Director – Ethan Spaulding, Screenplay – Heath Corson, Based on the Graphic Novel by Geoff Johns, Paul Pelletier & Ivan Reis, Music – Frederik Wiedmann, Animation – Moi Animation Studios (Directors – Sangjin Kim, Jungkil Lee, Seil Oh & Seunghoon Yoo). Production Company – Warner Bros. Animation
Matt Lanter (Aquaman/Arthur Curry), Shemar Moore (Cyborg), Jerry O’Connell (Superman), Rosario Dawson (Wonder Woman), Jason O’Mara (Batman), Nathan Fillion (Green Lantern), Christopher Gorham (The Flash), Sean Astin (Shazam), Sumalee Montano (Mera), Sam Witwer (Orm), Sirena Irwin (Queen Atlanna), Harry Lennix (Back Manta), Juliet Landau (Lois Lane), George Newbern (Steve Trevor), Melique Berger (Sarah Charles), Matthew Yang King (Dr Shin), Larry Cedar (Thomas Curry)
After the submarine USS California is attacked by mysterious forces in the depths of the Marianas Trench, Cyborg is sent to the ocean floor to investigate. After being attacked, Cyborg assembles the team of superheroes that came together to battle Darkseid, although some of them require persuasion to do so. As they examine the threat they are dealing with, Wonder Woman realises that it is coming from Atlantis, a race of mer-people that lives hidden at the bottom of the Trench. In Maine, Arthur Curry is mourning the death of his father when he is abducted by soldiers from Atlantis. He learns that he is half-human, half merman and the son of Atlantis’s ruler Queen Atlanna. Her full-blooded son Orm wants to declare war against the surface but Atlanna believes that Arthur is capable of bridging peace between both worlds. Orm then fabricates an attack from the surface and murders his mother, claiming the throne. The Justice League travel down to Atlantis to investigate just as Orm takes Atlanna’s trident, which grants him great powers, and launches a war against the surface world.
Justice League: Throne of Atlantis was the tweny-first in the DC Universe Original Animated Films. It follows Superman: Doomsday (2007), Batman: Gotham Knight (2008), Justice League: The New Frontier (2008), Green Lantern: First Flight (2009), Superman/Batman: Public Enemies (2009), Wonder Woman (2009), Batman: Under the Red Hood (2010), Justice League: Crisis on Two Earths (2010), Superman/Batman: Apocalypse (2010), All-Star Superman (2011), Batman: Year One (2011), Green Lantern: Emerald Knights (2011), Batman: The Dark Knight Returns Part I (2012), Justice League: Doom (2012), Superman vs. The Elite (2012), Batman: The Dark Knight Returns Part II (2013), Justice League: The Flashpoint Paradox (2013), Superman Unbound (2013), Batman: Assault on Arkham (2014), Justice League: War (2014), Son of Batman (2014), Batman vs. Robin (2015), Justice League: Gods and Monsters (2015), Batman: Bad Blood (2016), Batman: The Killing Joke (2016), Justice League vs Teen Titans (2016), Batman and Harley Quinn (2017), Justice League Dark (2017), Teen Titans: The Judas Contract (2017), Batman: Gotham By Gaslight (2018) and Suicide Squad: Hell to Pay (2018).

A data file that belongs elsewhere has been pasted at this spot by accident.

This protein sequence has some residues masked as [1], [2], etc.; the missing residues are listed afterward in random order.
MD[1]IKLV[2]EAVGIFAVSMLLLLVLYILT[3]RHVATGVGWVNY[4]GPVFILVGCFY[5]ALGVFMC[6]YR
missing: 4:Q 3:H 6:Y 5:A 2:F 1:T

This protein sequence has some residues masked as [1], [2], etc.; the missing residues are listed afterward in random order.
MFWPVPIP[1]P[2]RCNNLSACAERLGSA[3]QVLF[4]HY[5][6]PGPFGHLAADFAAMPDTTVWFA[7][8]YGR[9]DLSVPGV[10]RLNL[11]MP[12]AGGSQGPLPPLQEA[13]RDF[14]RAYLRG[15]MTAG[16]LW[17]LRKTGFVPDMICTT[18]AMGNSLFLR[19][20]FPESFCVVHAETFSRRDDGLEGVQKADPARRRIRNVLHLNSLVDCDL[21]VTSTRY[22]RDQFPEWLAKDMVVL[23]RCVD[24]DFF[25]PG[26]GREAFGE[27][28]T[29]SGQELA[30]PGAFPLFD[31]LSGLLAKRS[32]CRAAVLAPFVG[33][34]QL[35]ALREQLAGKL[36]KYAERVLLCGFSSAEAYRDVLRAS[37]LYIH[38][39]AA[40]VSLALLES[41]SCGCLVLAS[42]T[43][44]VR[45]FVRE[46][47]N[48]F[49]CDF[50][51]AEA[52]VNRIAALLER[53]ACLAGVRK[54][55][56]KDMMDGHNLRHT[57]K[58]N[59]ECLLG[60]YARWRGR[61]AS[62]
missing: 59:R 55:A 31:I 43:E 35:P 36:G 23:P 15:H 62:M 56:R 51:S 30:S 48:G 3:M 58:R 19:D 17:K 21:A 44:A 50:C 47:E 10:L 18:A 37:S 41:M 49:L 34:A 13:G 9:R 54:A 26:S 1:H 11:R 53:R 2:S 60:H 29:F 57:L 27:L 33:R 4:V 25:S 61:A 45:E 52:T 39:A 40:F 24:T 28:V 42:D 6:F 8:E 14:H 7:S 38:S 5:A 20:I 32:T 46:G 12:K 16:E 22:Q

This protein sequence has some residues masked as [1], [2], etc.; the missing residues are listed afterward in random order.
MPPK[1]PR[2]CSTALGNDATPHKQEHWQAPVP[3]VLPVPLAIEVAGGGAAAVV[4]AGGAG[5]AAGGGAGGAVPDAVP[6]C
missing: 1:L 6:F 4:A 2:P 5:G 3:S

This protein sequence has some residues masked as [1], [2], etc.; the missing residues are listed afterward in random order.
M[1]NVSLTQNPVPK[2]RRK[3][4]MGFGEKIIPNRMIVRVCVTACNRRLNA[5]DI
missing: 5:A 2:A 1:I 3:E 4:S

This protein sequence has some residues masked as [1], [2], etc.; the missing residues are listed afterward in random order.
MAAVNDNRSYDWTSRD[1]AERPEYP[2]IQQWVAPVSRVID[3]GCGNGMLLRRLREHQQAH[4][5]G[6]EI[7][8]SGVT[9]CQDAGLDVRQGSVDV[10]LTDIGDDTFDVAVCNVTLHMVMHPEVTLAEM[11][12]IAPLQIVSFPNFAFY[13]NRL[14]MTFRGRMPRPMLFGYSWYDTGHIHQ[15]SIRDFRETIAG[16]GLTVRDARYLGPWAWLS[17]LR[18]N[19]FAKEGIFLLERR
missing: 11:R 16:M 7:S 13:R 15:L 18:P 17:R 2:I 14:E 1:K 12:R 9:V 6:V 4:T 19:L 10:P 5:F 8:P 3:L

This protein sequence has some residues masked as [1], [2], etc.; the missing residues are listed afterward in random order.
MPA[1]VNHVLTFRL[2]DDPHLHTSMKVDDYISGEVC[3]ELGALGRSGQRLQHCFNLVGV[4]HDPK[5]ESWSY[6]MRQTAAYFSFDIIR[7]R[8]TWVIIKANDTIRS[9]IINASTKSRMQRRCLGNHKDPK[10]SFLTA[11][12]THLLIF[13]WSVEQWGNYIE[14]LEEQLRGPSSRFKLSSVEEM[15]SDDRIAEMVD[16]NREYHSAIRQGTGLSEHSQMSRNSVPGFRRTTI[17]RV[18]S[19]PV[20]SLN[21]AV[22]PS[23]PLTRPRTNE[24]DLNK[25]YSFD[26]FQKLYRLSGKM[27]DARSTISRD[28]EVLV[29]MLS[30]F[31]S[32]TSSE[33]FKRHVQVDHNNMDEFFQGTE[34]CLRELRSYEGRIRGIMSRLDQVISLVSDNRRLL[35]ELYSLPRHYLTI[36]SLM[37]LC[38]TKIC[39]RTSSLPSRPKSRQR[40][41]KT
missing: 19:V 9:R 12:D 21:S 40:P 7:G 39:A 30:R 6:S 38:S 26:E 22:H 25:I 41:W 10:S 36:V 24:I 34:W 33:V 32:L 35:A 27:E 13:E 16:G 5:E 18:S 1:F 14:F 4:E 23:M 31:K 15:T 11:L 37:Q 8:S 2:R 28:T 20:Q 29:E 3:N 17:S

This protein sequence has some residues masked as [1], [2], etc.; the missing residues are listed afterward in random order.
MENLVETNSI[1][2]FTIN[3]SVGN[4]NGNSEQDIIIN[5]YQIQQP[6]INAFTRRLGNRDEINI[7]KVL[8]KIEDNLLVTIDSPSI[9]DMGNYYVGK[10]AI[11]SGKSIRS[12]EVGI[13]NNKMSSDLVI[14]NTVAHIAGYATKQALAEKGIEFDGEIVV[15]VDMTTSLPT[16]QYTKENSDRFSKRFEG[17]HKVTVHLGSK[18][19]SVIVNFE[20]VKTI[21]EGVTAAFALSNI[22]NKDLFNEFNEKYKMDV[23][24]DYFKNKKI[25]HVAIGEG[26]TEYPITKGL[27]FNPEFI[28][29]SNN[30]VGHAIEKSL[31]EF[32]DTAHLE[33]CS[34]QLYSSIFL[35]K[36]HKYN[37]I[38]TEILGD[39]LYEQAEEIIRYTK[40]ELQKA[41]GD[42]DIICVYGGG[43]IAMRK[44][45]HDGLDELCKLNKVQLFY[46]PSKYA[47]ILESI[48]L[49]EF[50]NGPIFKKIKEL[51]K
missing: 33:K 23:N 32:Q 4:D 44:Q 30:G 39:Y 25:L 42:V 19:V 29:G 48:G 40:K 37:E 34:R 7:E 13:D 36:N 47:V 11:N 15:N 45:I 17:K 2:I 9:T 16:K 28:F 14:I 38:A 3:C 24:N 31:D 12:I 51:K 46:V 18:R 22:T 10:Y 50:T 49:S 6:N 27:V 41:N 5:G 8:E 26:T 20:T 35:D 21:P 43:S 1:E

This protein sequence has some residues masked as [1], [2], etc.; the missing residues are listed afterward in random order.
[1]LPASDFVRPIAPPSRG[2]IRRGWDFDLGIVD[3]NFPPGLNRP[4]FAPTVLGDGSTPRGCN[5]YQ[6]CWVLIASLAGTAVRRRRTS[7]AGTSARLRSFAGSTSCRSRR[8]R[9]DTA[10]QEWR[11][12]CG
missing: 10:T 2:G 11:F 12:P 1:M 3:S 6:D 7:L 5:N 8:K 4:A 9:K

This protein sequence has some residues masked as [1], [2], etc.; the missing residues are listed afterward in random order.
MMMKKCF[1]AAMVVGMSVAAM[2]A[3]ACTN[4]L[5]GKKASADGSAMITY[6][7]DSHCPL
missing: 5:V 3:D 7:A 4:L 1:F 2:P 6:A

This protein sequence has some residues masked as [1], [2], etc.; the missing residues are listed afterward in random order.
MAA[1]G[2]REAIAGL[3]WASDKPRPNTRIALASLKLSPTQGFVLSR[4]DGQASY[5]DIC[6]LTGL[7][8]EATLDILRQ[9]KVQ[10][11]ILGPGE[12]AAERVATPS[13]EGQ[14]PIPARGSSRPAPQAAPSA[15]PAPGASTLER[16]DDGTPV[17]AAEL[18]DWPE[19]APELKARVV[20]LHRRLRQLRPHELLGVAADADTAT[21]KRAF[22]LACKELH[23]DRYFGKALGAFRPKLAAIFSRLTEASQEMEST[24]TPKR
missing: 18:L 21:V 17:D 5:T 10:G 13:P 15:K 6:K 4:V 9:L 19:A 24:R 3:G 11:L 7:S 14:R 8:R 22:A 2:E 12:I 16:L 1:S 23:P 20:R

As the tentative attempts to conduct standalone films based on Green Lantern and Wonder Woman have shown, these tend not to be top-sellers for the DC Universe Original Animated Films as much as the tried and true regulars of Batman, Superman and Justice League do. (Although you would think that the popularity of live-action shows such as Arrow (2012– ), The Flash (2014– ) and Supergirl (2015– ) in the last couple of years would make these ripe properties for standalone films). In much the same way that director Ethan Spaulding’s previous outing Batman: Arkham Asylum was more a Suicide Squad film than a Batman film, Throne of Atlantis feels like a stealth attempt to conduct an Aquaman film but sold as a Justice League film.